Why do I need a second brain? | Natasha Connell | Unsplash.com

Why build a second brain?

 We all have perfectly good primary brains. Some work better than others. I have a terrible time with names and faces. Politicians are great at this. I like to think it is because I have too much to remember. And that is true. life inundates us with information, names, and addresses, notes from books and articles, learning new things, etc. I am here to tell you it doesn’t all fit in your primary brain. We need a Second Brain.

Our Primary Brain.

Our primary brain is for thinking and is not ideal for storage, although audiences viewed some people’s ability to store and recall trivial information as exceptional. 

We need to focus our primary brain on thinking and controlling our life and use other means to store information that we may want to retrieve in the future.

All of us have a lot to learn about thinking more clearly, being able to tell fact from fiction, and truth from lies. We each have to learn to control our thinking better and respond to situations with more thoughtful clarity. A second brain will help you do that.

Building a Second Brain.

 The first challenge after you decide you may need a second brain (and we all do, address book, etc.), is what is your ultimate use is going to be. Are you going to put articles, books, documents into your second brain? How much are you going to save?

Your second brain can be your computer and can hold almost anything. Here is what I keep in my second brain on my computer.

Documents I may need to get to in the future.

Notes I have taken from articles, books, podcasts, meeting notes.

Financial records, tax returns, bank statements, although you have to be sure it keeps them securely within the program you are using.

Copies of the articles I write, where and when they I published each.

Then the second challenge is how to retrieve the information when you want it. Therefore, it must have some organization. Some programs organize data in a notebook structure similar to a regular file cabinet.

Others have a structure akin to that in our Brain, an interconnected net. Either can work. One may be easier once you decide your ultimate use. 

Here are some of the most popular computer applications. Keep in mind two things before you choose: 1. All will work if you use them often enough, and 2. once you choose one stick with it until you master it.

Evernote is probably the oldest note storage and retrieval application at over 10 years. It has a notebook method of storage and a strong search function. Probably the most intuitive and easiest to learn to use.

Notion– Storage uses a notebook structure, but they have added interlinking ability recently. If you are artistic and value how your application looks, this is by far the most flexible system. I can change it to look however you want it. Interrelating notes is a little harder, but it is doable.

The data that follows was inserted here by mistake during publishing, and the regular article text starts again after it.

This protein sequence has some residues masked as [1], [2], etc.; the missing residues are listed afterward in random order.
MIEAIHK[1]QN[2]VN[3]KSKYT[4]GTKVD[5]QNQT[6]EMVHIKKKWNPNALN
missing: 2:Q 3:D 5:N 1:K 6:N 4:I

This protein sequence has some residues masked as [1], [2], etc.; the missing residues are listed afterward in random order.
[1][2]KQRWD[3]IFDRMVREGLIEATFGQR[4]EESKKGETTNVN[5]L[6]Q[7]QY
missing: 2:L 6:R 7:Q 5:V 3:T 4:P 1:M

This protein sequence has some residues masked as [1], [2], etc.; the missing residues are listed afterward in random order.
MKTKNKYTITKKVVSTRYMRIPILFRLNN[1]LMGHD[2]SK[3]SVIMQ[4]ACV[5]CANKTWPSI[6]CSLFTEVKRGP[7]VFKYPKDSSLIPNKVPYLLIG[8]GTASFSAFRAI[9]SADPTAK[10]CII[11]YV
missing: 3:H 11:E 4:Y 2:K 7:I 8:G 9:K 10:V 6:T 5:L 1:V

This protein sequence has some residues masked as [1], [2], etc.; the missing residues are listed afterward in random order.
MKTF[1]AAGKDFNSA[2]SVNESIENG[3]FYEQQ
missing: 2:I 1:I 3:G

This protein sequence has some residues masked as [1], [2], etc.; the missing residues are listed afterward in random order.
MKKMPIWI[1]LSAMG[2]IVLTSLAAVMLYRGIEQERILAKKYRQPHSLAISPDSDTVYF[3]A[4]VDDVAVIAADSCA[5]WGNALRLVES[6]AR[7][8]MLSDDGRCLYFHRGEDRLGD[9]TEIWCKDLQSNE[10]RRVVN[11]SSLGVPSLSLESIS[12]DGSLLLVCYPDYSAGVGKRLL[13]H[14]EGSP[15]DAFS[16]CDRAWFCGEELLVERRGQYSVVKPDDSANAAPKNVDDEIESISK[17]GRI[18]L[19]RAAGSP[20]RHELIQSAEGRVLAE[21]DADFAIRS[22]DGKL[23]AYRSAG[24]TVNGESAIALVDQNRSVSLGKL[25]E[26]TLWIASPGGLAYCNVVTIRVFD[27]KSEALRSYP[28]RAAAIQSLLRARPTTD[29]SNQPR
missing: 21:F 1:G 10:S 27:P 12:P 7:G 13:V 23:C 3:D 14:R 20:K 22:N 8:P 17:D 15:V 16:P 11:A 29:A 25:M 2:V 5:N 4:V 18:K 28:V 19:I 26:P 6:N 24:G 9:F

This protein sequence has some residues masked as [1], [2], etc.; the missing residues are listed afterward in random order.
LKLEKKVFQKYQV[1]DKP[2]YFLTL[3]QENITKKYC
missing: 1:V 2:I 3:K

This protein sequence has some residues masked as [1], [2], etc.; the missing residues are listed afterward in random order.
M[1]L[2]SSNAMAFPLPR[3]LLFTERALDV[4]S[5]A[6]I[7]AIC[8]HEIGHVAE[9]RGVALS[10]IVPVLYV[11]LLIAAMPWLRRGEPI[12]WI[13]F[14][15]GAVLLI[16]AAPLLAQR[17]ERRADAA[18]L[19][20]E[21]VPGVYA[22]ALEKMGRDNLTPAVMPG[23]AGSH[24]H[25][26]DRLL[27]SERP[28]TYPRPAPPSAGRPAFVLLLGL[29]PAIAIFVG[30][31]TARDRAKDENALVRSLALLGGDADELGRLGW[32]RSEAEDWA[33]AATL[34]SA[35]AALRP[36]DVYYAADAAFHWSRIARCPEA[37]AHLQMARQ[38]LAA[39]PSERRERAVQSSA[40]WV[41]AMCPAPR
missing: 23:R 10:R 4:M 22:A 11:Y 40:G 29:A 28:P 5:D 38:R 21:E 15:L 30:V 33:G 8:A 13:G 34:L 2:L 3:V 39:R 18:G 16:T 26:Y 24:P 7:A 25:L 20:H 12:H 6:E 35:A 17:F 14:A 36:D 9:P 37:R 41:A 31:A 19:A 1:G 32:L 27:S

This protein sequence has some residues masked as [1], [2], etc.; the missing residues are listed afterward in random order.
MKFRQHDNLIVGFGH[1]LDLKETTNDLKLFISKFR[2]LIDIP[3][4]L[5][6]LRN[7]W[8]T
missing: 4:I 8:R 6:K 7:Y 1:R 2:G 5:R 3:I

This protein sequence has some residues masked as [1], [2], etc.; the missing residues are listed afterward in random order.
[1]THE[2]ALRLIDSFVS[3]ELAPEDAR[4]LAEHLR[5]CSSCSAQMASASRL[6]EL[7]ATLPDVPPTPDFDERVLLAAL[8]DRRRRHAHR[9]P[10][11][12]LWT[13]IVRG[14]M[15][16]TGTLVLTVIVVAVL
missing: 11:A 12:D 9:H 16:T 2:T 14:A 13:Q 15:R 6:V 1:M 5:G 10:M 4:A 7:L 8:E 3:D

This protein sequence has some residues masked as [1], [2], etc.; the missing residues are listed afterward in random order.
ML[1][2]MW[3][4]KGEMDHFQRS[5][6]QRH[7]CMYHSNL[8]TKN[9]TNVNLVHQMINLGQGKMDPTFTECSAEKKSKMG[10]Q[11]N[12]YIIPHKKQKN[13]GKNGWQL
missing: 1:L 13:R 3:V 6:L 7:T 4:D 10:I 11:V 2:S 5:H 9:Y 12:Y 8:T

Roam Stores data using a neural network paradigm. This system requires the highest level of computer background to get the most out of it, although as it matures, I don’t expect that to be the case.

Obsidian This is newer than the first three and has combined some features of both.

Brain-12 Another combination product that requires some computer knowledge.

Others are being announced regularly.

A third challenge if you put in notes, books and articles is how to interrelate and retrieve similar ideas? Sounds difficult. Right? That is why we build and use computer systems to store and relieve information.

 Each of the systems described above has an inherent method of storage, retrieval, and relating information. You need to choose one that resonates with the way you think- historical information structure or the newer neural network structure.

For me, as a writer and somewhat computer literate user, I choose to use Roam because of its natural neural network organization. So, I can interrelate ideas with a minimal amount of work. But if you are used to folders, filing cabinets, and notebooks, another system might work best for you.

I will do some follow up posts on each of the systems for the future. For now, let me leave with a course you can take (not mine) and two article references. The course is Building a Second Brain by Tiago Forte, in which he discusses his philosophy of the second brain. The next Cohort starts in the spring of 2021. I highly recommend this course for students and writers because they take notes, summarize them, and relate disparate ideas together.

The first article is a visualization of the Building a second brain by one attendee, Maggie Appleton, entitled “Building a second brain: the illustrated notes”. She has an outstanding talent for visualizing complex technical ideas to make them easier for the rest of us to understand. The second article is “Building a Second Brain: an Overview” by Tiago Forte. He developed the ideas and has taught 11 cohorts so far.

 “Like any other organ, the brain is affected by a person’s lifestyle, diet, and the amount that they exercise. The more a person uses their brain, the better their mental functions become. For this reason, brain training exercises are a good way to maintain overall brain health.”